This introduction connects the temporal regimes that disabled people and communities negotiate with the universalization of “crip time” during the COVID-19 pandemic, in full swing at the time of this writing. It discusses the articles and artwork in this special issue in terms of how they express the temporalities lived by disabled subjects both as confining and, potentially, as means of critiquing and transforming the time discipline of late-stage capitalism.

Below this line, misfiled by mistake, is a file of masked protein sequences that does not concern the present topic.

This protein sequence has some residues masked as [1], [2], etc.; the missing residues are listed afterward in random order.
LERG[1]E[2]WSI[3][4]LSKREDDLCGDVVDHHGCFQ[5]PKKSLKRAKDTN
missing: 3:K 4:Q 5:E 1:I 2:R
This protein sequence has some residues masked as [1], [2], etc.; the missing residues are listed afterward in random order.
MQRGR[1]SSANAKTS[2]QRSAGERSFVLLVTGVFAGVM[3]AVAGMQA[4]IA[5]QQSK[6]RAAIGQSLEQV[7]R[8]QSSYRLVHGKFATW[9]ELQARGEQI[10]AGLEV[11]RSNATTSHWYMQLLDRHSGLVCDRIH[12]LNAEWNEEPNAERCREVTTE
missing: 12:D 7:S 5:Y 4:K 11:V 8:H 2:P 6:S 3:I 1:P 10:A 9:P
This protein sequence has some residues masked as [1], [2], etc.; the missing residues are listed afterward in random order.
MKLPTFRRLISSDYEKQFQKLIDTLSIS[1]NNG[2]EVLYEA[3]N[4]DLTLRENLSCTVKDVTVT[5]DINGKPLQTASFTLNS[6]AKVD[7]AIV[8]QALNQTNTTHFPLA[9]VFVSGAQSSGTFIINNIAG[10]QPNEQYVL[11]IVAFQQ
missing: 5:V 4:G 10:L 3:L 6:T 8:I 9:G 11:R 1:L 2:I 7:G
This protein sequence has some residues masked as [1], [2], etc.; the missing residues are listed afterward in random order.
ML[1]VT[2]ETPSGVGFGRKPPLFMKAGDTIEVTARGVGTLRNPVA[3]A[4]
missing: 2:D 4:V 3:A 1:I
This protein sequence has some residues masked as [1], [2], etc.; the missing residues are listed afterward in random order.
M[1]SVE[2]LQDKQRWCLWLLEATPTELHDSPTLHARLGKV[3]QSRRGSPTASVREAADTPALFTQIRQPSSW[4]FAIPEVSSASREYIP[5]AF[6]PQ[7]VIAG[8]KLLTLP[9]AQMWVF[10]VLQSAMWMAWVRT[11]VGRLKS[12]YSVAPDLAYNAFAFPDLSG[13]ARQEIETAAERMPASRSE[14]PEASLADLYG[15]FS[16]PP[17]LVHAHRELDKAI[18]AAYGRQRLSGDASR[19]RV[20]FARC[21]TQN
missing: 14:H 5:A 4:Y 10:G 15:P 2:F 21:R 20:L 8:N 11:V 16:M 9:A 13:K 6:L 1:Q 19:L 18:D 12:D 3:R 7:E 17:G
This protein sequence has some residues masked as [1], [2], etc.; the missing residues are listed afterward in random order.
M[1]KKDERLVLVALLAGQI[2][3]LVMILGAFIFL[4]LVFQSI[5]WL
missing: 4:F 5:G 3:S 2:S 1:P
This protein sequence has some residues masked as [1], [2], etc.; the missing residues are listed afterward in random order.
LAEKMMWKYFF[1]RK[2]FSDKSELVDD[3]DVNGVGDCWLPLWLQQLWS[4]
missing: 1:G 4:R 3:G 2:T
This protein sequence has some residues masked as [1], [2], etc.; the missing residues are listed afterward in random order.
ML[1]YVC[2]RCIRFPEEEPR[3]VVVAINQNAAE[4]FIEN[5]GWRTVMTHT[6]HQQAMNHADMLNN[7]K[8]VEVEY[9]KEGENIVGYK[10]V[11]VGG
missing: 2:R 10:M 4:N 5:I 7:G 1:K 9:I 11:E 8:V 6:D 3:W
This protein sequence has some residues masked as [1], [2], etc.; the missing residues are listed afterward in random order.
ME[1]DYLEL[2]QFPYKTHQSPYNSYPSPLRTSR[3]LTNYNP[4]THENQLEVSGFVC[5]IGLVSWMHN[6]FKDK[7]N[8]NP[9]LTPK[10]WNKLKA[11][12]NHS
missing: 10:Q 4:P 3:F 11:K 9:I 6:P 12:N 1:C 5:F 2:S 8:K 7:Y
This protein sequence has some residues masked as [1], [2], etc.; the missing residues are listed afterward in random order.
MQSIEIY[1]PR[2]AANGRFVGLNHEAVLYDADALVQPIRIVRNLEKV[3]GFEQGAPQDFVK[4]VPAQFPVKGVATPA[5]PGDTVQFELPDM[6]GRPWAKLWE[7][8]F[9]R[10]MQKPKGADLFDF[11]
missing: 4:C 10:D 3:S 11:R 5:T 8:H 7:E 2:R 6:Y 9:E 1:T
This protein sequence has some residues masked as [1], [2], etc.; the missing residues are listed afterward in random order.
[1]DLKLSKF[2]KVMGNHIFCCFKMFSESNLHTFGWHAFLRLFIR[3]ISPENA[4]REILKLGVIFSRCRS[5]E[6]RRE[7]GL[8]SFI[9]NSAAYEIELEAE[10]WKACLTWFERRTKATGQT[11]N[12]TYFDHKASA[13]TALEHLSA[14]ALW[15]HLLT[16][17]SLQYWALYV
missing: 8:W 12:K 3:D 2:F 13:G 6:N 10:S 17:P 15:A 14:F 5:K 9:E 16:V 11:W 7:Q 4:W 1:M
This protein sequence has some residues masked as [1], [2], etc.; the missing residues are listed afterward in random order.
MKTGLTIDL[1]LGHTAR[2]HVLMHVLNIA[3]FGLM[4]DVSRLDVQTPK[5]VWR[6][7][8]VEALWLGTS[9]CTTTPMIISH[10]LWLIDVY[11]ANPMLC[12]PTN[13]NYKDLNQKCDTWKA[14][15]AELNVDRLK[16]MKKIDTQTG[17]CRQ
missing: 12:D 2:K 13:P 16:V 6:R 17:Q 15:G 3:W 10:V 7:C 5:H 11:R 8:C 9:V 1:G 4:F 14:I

Introduction: Crip Temporalities
Elizabeth Freeman is a professor of English at the University of California, Davis, and the author of The Wedding Complex: Forms of Belonging in Modern American Culture (2002), Time Binds: Queer Temporalities, Queer Histories (2010), and Beside You in Time: Sense Methods and Queer Sociabilities in the American Nineteenth Century (2019).
Ellen Samuels, Elizabeth Freeman; Introduction: Crip Temporalities. South Atlantic Quarterly 1 April 2021; 120 (2): 245–254. doi: https://doi.org/10.1215/00382876-8915937
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